Friday, April 2, 2010

Monologues and Dialogues

Yes, living on a Spanish sub-tropical island is slowly driving me nuts. As if any further proof were needed of my continuing descent into insanity, I’ve started talking to inanimate objects. It began one morning several months ago, after I’d put my second sock on.

A cursory examination of me in the mirror confirmed that both socks had holes in them. “You poor things”, I murmured, adding the somewhat ambiguous comment “You really are on your last legs, aren’t you?”

Then I had breakfast, and started talking to the marmalade on my toast. “Crikey! You’re yummy!” And while examining the Spanish label on the marmalade jar “And to think I thought you were jam!”

Afterwards, when I went down to the car, I said “Good Girl!” when it started first time.

It’s sad, isn’t it? But in a strange sort of way, all this extra talking I do is strangely comforting. It’s good to happily chat away, safe in the knowledge that nobody will answer back.

In fact, it’s virtually impossible to engage an inanimate object with a decent monologue when there are other people about. If you try it in the presence of family or friends you’ll soon find out what I mean. They tend to ignore your quick comments, like those I’ve described above, but if you keep talking for more than a minute or two, they simply can’t resist interrupting.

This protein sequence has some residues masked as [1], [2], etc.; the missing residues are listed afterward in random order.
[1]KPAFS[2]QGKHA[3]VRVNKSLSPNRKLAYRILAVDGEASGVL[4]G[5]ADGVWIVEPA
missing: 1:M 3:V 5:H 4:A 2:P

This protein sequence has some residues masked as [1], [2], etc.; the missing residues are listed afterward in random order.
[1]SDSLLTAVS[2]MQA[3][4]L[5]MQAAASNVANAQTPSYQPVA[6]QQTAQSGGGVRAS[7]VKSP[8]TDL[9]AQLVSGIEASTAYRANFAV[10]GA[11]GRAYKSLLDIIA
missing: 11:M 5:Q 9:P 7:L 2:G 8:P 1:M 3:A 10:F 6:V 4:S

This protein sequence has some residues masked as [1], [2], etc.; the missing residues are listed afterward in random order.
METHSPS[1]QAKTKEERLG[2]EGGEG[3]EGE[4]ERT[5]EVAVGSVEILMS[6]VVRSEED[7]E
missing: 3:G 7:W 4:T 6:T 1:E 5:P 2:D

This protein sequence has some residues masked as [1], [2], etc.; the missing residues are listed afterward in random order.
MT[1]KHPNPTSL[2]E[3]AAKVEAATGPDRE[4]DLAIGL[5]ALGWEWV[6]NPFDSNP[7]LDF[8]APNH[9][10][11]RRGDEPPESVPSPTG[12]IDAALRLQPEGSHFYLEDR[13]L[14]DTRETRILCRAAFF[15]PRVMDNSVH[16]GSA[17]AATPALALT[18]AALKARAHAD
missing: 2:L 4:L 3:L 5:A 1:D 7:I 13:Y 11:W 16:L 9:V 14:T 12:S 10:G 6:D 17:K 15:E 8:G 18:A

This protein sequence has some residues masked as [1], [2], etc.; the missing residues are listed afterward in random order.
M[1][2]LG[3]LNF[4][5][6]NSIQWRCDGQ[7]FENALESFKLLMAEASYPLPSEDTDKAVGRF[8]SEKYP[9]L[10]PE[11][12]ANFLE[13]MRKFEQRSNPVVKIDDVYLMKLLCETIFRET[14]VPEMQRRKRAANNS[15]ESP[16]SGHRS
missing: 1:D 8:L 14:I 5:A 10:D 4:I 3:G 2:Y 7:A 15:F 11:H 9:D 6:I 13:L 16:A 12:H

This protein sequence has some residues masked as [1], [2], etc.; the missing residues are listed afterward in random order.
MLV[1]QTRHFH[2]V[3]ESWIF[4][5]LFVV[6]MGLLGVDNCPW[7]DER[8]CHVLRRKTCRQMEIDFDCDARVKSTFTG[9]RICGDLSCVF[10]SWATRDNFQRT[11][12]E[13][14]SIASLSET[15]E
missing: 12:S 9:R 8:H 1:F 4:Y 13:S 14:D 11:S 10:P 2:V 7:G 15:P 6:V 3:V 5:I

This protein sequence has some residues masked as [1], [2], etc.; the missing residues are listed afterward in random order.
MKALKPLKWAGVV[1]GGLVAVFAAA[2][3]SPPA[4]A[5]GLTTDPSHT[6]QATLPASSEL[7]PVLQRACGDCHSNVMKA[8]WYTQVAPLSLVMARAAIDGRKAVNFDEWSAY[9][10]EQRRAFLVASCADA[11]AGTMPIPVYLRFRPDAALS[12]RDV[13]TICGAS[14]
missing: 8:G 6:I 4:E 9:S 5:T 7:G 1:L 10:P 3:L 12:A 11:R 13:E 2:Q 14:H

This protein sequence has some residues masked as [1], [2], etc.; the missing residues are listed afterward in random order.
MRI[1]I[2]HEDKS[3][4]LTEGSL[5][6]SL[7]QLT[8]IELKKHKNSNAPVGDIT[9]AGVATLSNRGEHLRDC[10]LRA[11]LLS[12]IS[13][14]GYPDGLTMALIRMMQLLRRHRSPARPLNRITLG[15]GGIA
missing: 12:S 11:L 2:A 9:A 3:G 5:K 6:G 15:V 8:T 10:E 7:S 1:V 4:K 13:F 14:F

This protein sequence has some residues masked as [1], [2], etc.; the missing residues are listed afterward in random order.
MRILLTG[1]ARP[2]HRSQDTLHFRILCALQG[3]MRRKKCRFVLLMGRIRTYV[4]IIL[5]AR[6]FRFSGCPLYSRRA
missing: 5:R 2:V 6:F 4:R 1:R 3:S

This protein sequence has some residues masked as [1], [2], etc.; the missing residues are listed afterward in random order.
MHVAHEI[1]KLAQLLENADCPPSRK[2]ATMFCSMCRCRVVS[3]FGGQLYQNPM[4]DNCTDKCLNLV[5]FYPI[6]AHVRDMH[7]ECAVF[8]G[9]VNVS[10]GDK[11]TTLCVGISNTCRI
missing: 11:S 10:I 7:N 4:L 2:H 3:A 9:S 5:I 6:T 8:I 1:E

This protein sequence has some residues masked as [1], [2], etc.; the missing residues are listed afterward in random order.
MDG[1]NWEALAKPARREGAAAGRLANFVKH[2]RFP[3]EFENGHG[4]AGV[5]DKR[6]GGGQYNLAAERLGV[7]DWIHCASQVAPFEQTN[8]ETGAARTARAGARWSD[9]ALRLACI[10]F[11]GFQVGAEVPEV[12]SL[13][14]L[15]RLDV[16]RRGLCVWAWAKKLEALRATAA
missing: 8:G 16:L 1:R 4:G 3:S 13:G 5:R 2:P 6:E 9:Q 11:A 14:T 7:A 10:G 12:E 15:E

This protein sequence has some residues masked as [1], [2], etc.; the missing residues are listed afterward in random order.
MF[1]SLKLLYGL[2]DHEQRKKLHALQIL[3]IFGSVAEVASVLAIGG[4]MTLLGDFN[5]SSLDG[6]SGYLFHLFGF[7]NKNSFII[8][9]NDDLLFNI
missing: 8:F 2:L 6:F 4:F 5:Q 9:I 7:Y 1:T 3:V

However, if you try and do a monologue with an inanimate object in the presence of strangers, their reactions are quite the opposite. All the people in the supermarket aisles simply shuffle away when they hear me talking. Yesterday I was examining a tin of sardines halfway down what had been a fairly crowded aisle, when I noticed that everyone had disappeared.

Of course, there are exceptions. Not everyone behaves like those people in the supermarket. Take my therapist, for example. He never said anything in all my twice-weekly visits. Until yesterday, that is, when he finally broke his silence.

“No hablo ingles” he said.

Psychiatrists don’t know everything, do they? And you should have seen the look of surprise on his face as he realised I was an accomplished ventriloquist. Speechless, he was....

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